In baptism, we are raised with him “through faith in the working of God” (cf. Heb. 11:6).  What work is God doing in baptism? --For­giveness of sin.  We must have faith that God is forgiving sin.  We are being buried and raised to a new life.  If not, why not?  What other work is God doing in baptism?  The idea that we will receive this while in ignorance--and even in rejection of this truth, is against the fundamental prin­cipal that in the New Testament what we are told to do requires faith (Heb. 8:9-12).  In the Old Testament they circumcised their children and later taught them to know the Lord (Heb. 8).  Under the new, everything is a mater of the heart.  Our “circumcision” is that of the heart (Col. 2:11; 2Cor. 3:3). 


Rom 6:3 Know ye not, that so many of us as were baptized into Jesus Christ were baptized into his death? 4 Therefore we are buried with him by baptism into death: that like as Christ was raised up from the dead by the glory of the Father, even so we also should walk in newness of life. 5 For if we have been planted together in the likeness of his death, we shall be also in the likeness of his resurrection:  6 Knowing this, that our old man is crucified with him, that the body of sin might be destroyed, that henceforth we should not serve sin.

17 But God be thanked, that ye were the servants of sin, but ye have obeyed from the heart that form of doctrine which was delivered you.


Some attempt to construe, “Know you not” (Rom. 6:3), as meaning “You do not need to know that you are baptized into Christ.”  This just shows how desperate they are to find something to make favor their position.  On the contrary, it indicates they were expected to know they had been baptized into Christ.  He is not teaching the purpose of baptism but using what they should have known to show that they must not continue in sin.  “Knowing this,” indicates what they must know.


Should we also conclude that they did not need to know about repentance before baptism?  Verse seventeen of Rom 6, says that they, obeyed this teaching from the heart.  The “teaching” contextually has to do with the fact that we are bap­tized into Christ and into His death.  We are buried with him and rise to walk a new life.  The old man is crucified with him.


Must we then be fully grounded before being baptized? 


Some claim that before baptism one must be extensively “discipled.”  This opposite extreme is just as false as the claim that one needs to know nothing about the meaning of baptism.


Mat. 28:19-20.  Jesus said to make disciples, baptizing and teaching them all things.  Making disciples certainly involves teaching in preparation for baptism but the major teaching of “all things” follows baptism. So, how much initial teaching constitutes “making disciples”?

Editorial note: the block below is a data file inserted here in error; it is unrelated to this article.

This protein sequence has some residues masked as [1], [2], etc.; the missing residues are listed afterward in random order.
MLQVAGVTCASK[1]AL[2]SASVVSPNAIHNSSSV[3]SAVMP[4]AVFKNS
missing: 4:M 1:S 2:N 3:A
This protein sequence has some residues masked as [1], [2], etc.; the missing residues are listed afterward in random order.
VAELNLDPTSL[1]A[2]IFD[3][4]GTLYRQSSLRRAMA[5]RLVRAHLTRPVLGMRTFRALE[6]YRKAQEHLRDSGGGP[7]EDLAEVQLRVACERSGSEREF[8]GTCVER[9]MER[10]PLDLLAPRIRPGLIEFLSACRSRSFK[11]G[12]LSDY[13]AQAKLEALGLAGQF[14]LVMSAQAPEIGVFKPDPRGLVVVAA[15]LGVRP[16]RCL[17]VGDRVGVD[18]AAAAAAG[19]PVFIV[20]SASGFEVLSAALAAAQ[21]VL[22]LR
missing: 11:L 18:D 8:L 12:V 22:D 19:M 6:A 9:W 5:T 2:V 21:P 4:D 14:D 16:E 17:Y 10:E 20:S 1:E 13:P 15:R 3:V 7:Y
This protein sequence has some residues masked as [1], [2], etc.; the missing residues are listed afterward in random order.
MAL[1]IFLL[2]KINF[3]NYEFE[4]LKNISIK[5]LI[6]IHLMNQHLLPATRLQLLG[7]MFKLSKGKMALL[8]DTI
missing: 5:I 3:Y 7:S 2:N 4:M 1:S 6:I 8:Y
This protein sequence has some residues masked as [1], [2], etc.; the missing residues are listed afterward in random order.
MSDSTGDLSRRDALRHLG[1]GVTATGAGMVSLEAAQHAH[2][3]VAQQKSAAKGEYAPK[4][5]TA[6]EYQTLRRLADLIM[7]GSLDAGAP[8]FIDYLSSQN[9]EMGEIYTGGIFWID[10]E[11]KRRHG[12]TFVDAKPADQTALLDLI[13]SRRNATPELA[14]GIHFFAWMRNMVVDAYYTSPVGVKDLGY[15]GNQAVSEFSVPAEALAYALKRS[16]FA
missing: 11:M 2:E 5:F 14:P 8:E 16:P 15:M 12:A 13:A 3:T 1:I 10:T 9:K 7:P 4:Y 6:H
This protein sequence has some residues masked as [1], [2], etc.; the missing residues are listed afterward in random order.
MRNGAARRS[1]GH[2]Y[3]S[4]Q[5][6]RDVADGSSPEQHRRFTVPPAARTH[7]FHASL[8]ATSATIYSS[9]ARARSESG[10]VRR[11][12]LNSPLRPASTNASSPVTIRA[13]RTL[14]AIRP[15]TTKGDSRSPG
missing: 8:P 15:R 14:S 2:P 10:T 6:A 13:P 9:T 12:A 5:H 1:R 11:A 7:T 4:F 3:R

Acts 2:38-41. Three thousand on Pentecost were taught and baptized the same day.

Acts 16:30-33. The pagan jailor and his household were baptized the same hour of the night.

Acts 10:44-48. Cornelius, a Gentile, and his household were baptized the same day.

Acts 16:14-15. Lydia and her household were baptized the same day after which she invited them into her house.

Acts 9:18; 22:16.  Paul, at Damascus, after only a few words of instruction as to what he must do (Acts 9:6; 22:10), was baptized immediately.

Acts 19:4-5.  The twelve men of Ephesus were baptized after only a brief teaching.




Those who wish to make baptism inclusive, regardless of what one believes about it, often try to make it appear that we are making baptism a work to earn salvation.


Here is an interesting quote from Luther that expresses the case well.


But if they say, as they are accustomed: Still Baptism is itself a work, and you say works are of no avail for salvation; what then, becomes of faith?


Answer: Yes, our works, indeed, avail nothing for salvation; Baptism, however, is not our work, but God’s (for, as was stated, you must put Christ-baptism far away from a bath-keeper’s baptism). God’s works, however, are saving and necessary for salvation, and do not exclude, but demand, faith; for without faith they could not be apprehended. For by suffering the water to be poured upon you, you have not yet received Baptism in such a manner that it benefits you anything; but it becomes beneficial to you if you have yourself baptized with the thought that this is according to God’s command and ordinance, and besides in God’s name, in order that you may receive in the water the promised salvation. Now, this the fist cannot do, nor the body; but the heart must believe it.